We determined the electrode position with respect to MCP of the bilateral lower contacts using co-registration of the pre-operative and post-operative MRI with Optivise software (Medtronic, Minneapolis, MN, USA). As previous animal work points to the relevance of laterality within the SNr regarding the modulation of locomotor integration (22), we aim to further explore the role of electrode positioning. Therefore, we correlated the medio-lateral coordinate of the electrode (coordinate in x direction) with the spatial and temporal parameters of the dominant leg and STA.

Statistical Analyses

All statistical analyses were performed with exploratory intent. We report descriptive statistics as mean ± SD, unless stated otherwise. We tested for normal distribution of the data using the Kolmogorov–Smirnov test (p < 0.05). Based on this test, conditions were compared using a repeated measure ANOVA or Friedman test. In case of a significant ANOVA or Friedman test, post hoc tests were performed comparing Off with STN and Off with SNr stimulation, respectively, using a paired t-test or Wilcoxon test. All statistical analyses were performed with IBM SPSS statistics, version 22.0 (IBM Deutschland GmbH, Ehningen, Germany). Since one patient (PD11) could only be treated with reduced SNr amplitudes of 0.3 V owing to side effects in terms of blurred vision at higher amplitudes, we reanalyzed findings from SNr stimulation after exclusion of PD11.

Results

Clinical Outcome

Total UPDRSIII score significantly differed between conditions (χ2 = 22.167, p < 0.001, Friedman test). STN stimulation improved the total UPDRSIII score with 38 ± 13% (percentage improvement of STN stimulation compared to “Off” stimulation, normalized by the score in Off stimulation, STN–Off U = −3.059, p = 0.002) and SNr stimulation with 18 ± 16% (SNr–Off U = −2.671, p = 0.008, Wilcoxon Test, Figure 1). The segmental subscore (χ2 = 22.167, p < 0.001) and the gait and posture subscore (χ2 = 15.235, p < 0.001) were changed by stimulation. STN stimulation improved the segmental subscore by 41 ± 13% and SNr stimulation by 19 ± 17% (STN–Off U = −3.061, p = 0.002; SNr–Off U = −2.515, p = 0.012). STN stimulation improved the gait and posture subscore by 27 ± 14% and SNr stimulation by 18 ± 20% (STN–Off U = −2.980, p = 0.003; SNr–Off U = −2.280, p = 0.023) (Figure 1). All findings of SNr–Off stimulation on the UPDRSIII score and UPDRS III subscores remained after exclusion of PD11 (all p < 0.05).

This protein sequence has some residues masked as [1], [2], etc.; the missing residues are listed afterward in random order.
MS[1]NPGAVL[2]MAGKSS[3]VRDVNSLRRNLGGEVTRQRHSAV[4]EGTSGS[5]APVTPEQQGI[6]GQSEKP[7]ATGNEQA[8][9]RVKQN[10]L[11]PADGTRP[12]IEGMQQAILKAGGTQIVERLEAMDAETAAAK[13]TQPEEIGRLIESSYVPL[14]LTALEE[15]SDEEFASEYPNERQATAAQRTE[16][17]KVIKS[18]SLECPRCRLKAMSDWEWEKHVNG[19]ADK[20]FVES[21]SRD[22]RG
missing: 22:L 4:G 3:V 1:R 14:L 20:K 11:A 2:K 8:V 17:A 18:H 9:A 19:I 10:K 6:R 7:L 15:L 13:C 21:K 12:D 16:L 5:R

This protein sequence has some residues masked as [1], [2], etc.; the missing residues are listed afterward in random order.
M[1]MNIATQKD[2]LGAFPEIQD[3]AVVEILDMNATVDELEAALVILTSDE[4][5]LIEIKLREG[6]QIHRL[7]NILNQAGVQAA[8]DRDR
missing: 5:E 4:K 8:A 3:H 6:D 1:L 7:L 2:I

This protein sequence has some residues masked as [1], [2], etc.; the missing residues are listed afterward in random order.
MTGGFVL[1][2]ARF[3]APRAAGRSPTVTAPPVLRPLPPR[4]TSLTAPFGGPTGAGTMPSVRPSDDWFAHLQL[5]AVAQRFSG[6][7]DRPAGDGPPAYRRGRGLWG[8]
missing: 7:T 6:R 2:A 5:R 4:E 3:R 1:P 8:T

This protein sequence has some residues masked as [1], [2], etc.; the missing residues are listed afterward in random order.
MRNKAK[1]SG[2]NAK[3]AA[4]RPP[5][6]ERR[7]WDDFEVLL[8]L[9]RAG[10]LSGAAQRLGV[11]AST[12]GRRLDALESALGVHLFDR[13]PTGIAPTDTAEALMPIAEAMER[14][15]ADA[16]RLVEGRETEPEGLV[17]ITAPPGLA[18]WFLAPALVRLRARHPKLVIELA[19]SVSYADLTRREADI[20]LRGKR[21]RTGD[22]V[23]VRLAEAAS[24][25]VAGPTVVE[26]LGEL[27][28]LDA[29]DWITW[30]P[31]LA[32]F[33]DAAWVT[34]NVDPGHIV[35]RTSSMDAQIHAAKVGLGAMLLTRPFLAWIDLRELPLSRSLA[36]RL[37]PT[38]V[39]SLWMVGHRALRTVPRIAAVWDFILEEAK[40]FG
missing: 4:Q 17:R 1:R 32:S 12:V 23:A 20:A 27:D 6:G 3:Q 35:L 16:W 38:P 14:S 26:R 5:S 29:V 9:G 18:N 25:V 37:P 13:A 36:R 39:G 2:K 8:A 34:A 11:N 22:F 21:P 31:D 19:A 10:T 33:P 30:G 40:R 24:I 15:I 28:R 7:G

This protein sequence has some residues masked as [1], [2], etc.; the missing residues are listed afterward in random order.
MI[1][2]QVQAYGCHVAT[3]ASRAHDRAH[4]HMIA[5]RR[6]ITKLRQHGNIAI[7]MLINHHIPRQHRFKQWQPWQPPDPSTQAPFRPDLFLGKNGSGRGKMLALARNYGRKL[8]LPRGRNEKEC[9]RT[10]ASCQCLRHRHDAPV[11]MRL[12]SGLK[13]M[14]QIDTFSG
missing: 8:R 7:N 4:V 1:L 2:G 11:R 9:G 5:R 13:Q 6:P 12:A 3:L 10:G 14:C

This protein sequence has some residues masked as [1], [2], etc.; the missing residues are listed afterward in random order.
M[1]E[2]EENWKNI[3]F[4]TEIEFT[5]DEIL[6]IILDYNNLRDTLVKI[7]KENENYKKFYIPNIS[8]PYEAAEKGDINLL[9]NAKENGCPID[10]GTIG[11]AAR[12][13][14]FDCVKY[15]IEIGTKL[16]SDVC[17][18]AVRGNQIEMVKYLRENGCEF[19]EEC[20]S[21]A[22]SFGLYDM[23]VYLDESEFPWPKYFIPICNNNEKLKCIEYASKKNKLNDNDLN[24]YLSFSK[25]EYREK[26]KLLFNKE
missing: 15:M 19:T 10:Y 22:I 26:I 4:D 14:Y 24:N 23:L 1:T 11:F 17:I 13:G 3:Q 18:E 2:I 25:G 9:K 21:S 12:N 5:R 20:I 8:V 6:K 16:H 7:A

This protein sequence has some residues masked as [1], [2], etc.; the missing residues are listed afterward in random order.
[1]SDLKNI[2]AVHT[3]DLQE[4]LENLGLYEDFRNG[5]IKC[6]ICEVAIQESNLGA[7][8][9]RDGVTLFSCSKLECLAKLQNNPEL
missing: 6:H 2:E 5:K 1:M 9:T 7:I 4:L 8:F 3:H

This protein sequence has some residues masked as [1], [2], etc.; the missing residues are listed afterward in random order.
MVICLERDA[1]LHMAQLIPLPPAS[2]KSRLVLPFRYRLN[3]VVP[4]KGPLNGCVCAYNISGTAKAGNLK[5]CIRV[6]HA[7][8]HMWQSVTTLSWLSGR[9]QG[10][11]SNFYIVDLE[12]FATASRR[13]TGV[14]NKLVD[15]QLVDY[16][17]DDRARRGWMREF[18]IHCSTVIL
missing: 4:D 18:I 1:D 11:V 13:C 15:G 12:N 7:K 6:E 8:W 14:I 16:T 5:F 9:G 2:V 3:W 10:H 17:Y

FIGURE 1
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Figure 1. Score of the total UPDRS III (left), segmental score (sum of items 20–26 + 31, only upper and lower limbs), and gait and posture subscore (sum of items 27–30) during subthalamic nucleus (STN), substantia nigra pars reticulate (SNr), and Off stimulation. Significant differences (p < 0.05) are denoted by horizontal square brackets. Both STN and SNr stimulations could significantly improve the segmental and gait and posture subscore.

Spatial and Temporal Gait Parameters

Spatial parameters were only influenced by STN stimulation: we observed a stride length increment and stride length variability reduction compared to Off stimulation for the dominant leg (Table 2). SNr stimulation did not change the spatial parameters compared to Off stimulation. The variability of the step time was decreased by STN stimulation for both the dominant and non-dominant leg (Table 2). The step time and both average and variability of the peak shank angular velocity were not influenced by both STN and SNr stimulations.